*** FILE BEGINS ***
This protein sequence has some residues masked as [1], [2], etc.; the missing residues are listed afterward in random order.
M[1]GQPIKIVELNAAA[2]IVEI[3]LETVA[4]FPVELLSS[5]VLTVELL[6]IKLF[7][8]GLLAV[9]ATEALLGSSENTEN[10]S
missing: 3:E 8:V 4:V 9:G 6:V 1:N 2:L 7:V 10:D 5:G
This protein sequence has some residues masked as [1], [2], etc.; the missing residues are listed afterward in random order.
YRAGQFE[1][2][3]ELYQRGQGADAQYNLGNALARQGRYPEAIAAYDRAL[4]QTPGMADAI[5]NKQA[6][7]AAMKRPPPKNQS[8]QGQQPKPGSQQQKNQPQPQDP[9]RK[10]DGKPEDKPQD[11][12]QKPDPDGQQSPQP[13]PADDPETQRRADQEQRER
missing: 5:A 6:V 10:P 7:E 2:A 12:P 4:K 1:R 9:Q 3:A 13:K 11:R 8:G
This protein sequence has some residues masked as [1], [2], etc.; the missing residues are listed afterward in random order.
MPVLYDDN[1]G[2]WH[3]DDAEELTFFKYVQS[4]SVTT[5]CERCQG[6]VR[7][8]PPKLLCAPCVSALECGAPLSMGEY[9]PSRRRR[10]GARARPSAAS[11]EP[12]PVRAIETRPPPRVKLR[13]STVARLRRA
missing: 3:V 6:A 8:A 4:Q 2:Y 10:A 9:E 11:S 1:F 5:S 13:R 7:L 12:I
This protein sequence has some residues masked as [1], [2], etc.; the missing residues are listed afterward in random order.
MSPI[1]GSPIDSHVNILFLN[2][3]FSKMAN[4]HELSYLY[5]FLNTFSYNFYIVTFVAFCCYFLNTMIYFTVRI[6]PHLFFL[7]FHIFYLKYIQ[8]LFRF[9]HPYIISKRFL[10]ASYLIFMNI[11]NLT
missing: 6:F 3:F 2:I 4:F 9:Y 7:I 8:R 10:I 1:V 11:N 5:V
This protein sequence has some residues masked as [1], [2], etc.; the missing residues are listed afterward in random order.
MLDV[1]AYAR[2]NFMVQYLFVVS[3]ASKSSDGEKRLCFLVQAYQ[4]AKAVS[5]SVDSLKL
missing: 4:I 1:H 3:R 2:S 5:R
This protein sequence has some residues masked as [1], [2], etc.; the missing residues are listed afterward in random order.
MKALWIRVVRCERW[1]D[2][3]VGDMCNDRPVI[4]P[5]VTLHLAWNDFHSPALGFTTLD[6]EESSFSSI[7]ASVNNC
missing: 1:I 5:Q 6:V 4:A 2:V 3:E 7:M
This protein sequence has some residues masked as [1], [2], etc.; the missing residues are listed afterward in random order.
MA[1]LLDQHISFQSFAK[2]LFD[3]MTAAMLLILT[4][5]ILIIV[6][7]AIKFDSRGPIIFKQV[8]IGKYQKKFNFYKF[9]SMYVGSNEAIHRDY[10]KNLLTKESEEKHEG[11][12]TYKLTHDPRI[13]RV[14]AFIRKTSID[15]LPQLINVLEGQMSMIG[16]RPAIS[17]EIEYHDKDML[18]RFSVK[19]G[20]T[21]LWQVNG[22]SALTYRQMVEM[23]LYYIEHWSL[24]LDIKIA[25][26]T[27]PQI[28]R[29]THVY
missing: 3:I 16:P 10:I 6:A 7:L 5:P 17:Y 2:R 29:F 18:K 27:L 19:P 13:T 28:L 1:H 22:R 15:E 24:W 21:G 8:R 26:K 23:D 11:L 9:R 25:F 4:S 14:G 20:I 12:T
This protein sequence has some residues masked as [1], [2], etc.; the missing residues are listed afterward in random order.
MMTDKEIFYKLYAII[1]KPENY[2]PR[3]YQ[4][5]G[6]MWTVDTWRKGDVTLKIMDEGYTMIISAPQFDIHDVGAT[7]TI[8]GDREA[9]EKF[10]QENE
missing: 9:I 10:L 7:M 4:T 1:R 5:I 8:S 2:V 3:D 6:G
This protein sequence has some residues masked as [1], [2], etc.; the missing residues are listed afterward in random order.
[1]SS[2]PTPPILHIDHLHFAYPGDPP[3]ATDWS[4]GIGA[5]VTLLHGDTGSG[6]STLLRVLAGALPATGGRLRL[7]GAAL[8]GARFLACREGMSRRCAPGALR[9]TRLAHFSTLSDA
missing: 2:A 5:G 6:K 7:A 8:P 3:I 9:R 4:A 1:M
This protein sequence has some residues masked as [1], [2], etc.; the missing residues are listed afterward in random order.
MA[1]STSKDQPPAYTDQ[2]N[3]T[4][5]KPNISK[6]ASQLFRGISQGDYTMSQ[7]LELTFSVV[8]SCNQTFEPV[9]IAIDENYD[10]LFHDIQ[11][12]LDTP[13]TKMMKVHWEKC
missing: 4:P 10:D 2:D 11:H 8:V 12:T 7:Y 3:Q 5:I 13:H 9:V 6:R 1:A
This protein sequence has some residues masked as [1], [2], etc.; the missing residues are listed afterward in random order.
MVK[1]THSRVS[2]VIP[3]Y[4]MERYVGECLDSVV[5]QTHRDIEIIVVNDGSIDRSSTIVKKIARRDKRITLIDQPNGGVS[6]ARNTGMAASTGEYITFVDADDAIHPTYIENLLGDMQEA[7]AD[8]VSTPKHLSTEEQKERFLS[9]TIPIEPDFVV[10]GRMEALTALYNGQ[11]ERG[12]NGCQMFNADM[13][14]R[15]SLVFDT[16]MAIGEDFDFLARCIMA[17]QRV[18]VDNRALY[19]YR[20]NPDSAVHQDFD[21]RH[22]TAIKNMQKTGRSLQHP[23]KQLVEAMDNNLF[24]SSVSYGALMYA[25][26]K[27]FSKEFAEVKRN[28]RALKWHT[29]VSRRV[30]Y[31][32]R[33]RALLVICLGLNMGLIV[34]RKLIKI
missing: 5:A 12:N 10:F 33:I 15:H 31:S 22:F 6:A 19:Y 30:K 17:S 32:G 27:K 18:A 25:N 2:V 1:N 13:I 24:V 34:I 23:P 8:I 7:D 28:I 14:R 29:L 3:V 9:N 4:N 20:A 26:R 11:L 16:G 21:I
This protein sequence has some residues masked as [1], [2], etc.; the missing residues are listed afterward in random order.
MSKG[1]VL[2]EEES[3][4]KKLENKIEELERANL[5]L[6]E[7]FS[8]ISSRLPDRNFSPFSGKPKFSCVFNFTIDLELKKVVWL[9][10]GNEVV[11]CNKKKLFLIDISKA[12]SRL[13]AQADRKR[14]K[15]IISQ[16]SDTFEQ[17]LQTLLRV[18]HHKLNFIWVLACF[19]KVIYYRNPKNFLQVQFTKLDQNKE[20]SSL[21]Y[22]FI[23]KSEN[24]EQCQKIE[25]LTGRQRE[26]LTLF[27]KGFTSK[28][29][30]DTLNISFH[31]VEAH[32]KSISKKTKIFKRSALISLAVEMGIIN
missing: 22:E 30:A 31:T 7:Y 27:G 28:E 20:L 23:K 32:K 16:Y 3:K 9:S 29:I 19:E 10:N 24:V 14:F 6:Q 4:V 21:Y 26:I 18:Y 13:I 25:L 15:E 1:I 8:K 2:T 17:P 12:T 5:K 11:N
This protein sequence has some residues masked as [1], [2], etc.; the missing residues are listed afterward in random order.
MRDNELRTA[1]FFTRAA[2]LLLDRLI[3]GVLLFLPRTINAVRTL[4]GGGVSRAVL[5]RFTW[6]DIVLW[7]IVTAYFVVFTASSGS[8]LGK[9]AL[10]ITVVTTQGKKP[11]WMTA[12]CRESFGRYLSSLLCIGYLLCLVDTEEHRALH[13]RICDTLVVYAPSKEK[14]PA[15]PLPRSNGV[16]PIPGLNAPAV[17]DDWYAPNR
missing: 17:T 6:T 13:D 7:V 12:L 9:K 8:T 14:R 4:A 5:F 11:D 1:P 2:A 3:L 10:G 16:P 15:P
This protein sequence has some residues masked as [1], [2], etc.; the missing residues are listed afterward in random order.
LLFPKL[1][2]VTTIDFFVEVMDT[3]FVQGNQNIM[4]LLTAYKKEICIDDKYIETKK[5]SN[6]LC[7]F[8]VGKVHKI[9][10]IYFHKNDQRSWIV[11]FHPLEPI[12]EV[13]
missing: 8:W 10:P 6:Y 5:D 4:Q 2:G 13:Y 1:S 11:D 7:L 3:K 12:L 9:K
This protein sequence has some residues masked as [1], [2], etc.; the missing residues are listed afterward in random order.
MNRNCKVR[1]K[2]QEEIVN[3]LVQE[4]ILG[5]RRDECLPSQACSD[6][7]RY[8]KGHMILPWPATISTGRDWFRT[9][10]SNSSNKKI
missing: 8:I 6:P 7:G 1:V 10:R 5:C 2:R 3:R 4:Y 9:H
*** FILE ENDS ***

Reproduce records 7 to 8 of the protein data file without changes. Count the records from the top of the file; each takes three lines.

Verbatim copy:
This protein sequence has some residues masked as [1], [2], etc.; the missing residues are listed afterward in random order.
MA[1]LLDQHISFQSFAK[2]LFD[3]MTAAMLLILT[4][5]ILIIV[6][7]AIKFDSRGPIIFKQV[8]IGKYQKKFNFYKF[9]SMYVGSNEAIHRDY[10]KNLLTKESEEKHEG[11][12]TYKLTHDPRI[13]RV[14]AFIRKTSID[15]LPQLINVLEGQMSMIG[16]RPAIS[17]EIEYHDKDML[18]RFSVK[19]G[20]T[21]LWQVNG[22]SALTYRQMVEM[23]LYYIEHWSL[24]LDIKIA[25][26]T[27]PQI[28]R[29]THVY
missing: 3:I 16:P 10:I 6:A 7:L 5:P 17:Y 2:R 29:F 18:K 27:L 19:P 13:T 28:L 1:H 22:R 15:E 24:W 21:G 8:R 26:K 23:D 11:L 9:R 25:F 4:S 14:G 20:I 12:T
This protein sequence has some residues masked as [1], [2], etc.; the missing residues are listed afterward in random order.
MMTDKEIFYKLYAII[1]KPENY[2]PR[3]YQ[4][5]G[6]MWTVDTWRKGDVTLKIMDEGYTMIISAPQFDIHDVGAT[7]TI[8]GDREA[9]EKF[10]QENE
missing: 9:I 10:L 7:M 4:T 1:R 5:I 8:S 2:V 3:D 6:G